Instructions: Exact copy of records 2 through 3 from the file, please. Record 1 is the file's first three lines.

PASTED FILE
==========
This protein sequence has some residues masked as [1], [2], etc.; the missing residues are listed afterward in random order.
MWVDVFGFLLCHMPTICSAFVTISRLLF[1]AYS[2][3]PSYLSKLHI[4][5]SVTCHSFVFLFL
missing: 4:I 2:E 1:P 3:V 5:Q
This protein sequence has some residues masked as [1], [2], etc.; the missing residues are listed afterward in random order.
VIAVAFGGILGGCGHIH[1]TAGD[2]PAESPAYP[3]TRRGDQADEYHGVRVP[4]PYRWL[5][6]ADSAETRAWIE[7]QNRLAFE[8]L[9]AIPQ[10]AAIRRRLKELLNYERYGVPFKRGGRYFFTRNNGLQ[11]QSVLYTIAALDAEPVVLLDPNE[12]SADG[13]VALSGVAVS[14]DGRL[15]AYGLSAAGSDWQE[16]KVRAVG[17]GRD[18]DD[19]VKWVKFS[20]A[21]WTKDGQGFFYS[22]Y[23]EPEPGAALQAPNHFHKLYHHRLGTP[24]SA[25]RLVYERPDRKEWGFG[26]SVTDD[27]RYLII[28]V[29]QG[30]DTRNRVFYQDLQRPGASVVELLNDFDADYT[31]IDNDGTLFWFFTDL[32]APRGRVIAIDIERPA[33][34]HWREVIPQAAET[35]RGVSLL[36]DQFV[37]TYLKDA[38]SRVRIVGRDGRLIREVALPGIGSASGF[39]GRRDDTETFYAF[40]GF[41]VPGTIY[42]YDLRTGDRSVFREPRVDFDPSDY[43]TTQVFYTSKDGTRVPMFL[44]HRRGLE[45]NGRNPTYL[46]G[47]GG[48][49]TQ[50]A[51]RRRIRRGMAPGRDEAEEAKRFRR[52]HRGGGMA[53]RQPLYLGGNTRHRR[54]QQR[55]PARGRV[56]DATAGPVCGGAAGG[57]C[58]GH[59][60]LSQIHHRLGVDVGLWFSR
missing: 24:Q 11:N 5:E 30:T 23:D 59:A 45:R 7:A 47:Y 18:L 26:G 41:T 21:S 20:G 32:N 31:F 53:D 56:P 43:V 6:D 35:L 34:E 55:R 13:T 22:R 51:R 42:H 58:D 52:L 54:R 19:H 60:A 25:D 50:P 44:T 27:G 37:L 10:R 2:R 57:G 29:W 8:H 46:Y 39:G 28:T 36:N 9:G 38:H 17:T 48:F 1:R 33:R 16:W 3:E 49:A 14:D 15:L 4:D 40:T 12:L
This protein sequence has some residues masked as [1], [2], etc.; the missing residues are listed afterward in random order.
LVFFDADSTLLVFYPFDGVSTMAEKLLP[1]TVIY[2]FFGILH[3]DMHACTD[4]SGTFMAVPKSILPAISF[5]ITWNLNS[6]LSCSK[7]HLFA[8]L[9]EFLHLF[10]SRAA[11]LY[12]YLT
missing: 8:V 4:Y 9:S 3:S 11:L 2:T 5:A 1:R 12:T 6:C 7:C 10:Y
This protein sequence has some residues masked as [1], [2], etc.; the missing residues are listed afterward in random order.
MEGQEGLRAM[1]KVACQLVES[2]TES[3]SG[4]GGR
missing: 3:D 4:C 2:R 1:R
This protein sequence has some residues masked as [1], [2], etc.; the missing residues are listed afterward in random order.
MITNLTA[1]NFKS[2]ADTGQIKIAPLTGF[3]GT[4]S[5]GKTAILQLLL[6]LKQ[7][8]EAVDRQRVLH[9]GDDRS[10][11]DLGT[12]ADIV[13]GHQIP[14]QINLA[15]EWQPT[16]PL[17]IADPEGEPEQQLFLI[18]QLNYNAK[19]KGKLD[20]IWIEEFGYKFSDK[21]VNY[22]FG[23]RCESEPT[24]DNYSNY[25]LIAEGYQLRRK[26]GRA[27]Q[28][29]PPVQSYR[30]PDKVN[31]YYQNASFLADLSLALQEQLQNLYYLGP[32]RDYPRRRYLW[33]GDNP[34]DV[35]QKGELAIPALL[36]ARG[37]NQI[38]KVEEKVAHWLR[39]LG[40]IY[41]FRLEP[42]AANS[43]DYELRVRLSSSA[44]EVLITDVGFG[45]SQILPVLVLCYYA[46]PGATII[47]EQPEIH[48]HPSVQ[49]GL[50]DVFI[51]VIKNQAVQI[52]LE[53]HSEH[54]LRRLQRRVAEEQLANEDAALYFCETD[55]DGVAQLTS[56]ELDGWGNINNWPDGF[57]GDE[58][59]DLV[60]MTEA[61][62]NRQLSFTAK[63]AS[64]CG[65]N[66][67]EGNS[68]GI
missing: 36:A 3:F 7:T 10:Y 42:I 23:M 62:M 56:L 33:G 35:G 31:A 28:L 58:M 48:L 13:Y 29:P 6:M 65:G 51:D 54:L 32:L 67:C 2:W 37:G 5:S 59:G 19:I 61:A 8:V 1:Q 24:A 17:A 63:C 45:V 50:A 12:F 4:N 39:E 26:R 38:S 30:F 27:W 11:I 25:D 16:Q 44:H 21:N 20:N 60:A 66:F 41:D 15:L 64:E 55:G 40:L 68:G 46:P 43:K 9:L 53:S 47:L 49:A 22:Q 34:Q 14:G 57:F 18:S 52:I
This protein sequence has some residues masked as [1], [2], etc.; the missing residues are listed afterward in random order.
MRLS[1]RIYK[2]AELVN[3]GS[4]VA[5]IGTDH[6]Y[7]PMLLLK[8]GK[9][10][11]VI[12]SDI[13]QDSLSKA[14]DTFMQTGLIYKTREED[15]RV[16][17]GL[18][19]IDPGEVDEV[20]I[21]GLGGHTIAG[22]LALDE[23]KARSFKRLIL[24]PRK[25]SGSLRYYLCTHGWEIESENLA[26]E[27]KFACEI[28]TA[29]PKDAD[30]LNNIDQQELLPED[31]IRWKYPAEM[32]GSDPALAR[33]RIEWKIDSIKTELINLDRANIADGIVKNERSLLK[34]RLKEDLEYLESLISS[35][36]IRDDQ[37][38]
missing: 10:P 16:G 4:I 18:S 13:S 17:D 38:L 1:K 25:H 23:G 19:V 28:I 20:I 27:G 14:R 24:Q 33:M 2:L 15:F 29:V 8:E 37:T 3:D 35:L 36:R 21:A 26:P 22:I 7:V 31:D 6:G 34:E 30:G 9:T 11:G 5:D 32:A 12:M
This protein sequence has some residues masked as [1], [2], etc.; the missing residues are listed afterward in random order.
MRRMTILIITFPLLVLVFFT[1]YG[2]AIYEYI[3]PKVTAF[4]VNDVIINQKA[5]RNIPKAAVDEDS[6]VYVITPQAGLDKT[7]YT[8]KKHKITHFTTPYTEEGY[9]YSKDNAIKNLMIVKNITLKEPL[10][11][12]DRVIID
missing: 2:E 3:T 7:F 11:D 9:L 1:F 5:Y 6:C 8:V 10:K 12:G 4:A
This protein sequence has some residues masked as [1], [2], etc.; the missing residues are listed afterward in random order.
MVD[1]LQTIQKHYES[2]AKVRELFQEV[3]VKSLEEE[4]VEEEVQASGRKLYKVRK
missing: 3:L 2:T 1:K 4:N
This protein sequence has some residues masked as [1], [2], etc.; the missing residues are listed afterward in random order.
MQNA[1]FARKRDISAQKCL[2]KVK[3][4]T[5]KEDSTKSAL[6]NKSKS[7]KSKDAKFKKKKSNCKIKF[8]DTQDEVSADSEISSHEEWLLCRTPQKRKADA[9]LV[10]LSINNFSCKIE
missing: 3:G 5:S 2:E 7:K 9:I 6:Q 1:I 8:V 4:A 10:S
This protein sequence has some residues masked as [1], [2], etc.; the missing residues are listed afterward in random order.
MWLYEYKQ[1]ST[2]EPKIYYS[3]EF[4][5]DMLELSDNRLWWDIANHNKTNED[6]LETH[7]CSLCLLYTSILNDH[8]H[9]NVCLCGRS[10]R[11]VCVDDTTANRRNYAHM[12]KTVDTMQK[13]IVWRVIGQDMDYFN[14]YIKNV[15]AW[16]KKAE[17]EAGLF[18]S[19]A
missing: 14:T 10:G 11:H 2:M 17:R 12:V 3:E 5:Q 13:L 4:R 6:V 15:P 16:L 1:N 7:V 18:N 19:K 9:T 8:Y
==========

This protein sequence has some residues masked as [1], [2], etc.; the missing residues are listed afterward in random order.
VIAVAFGGILGGCGHIH[1]TAGD[2]PAESPAYP[3]TRRGDQADEYHGVRVP[4]PYRWL[5][6]ADSAETRAWIE[7]QNRLAFE[8]L[9]AIPQ[10]AAIRRRLKELLNYERYGVPFKRGGRYFFTRNNGLQ[11]QSVLYTIAALDAEPVVLLDPNE[12]SADG[13]VALSGVAVS[14]DGRL[15]AYGLSAAGSDWQE[16]KVRAVG[17]GRD[18]DD[19]VKWVKFS[20]A[21]WTKDGQGFFYS[22]Y[23]EPEPGAALQAPNHFHKLYHHRLGTP[24]SA[25]RLVYERPDRKEWGFG[26]SVTDD[27]RYLII[28]V[29]QG[30]DTRNRVFYQDLQRPGASVVELLNDFDADYT[31]IDNDGTLFWFFTDL[32]APRGRVIAIDIERPA[33][34]HWREVIPQAAET[35]RGVSLL[36]DQFV[37]TYLKDA[38]SRVRIVGRDGRLIREVALPGIGSASGF[39]GRRDDTETFYAF[40]GF[41]VPGTIY[42]YDLRTGDRSVFREPRVDFDPSDY[43]TTQVFYTSKDGTRVPMFL[44]HRRGLE[45]NGRNPTYL[46]G[47]GG[48][49]TQ[50]A[51]RRRIRRGMAPGRDEAEEAKRFRR[52]HRGGGMA[53]RQPLYLGGNTRHRR[54]QQR[55]PARGRV[56]DATAGPVCGGAAGG[57]C[58]GH[59][60]LSQIHHRLGVDVGLWFSR
missing: 24:Q 11:N 5:E 30:T 23:D 59:A 45:R 7:A 47:Y 18:L 26:G 41:T 21:S 20:G 32:N 31:F 53:D 56:P 43:V 6:D 35:L 34:E 55:R 13:T 22:R 51:R 42:H 58:D 52:L 54:R 19:H 60:A 25:D 50:P 44:T 27:G 37:L 10:R 2:R 57:G 29:W 8:H 46:Y 39:G 28:T 36:N 9:G 38:H 17:T 48:F 1:R 33:R 16:W 3:E 49:A 14:D 15:L 4:D 40:T 12:L
This protein sequence has some residues masked as [1], [2], etc.; the missing residues are listed afterward in random order.
LVFFDADSTLLVFYPFDGVSTMAEKLLP[1]TVIY[2]FFGILH[3]DMHACTD[4]SGTFMAVPKSILPAISF[5]ITWNLNS[6]LSCSK[7]HLFA[8]L[9]EFLHLF[10]SRAA[11]LY[12]YLT
missing: 8:V 4:Y 9:S 3:S 11:L 2:T 5:A 1:R 12:T 6:C 7:C 10:Y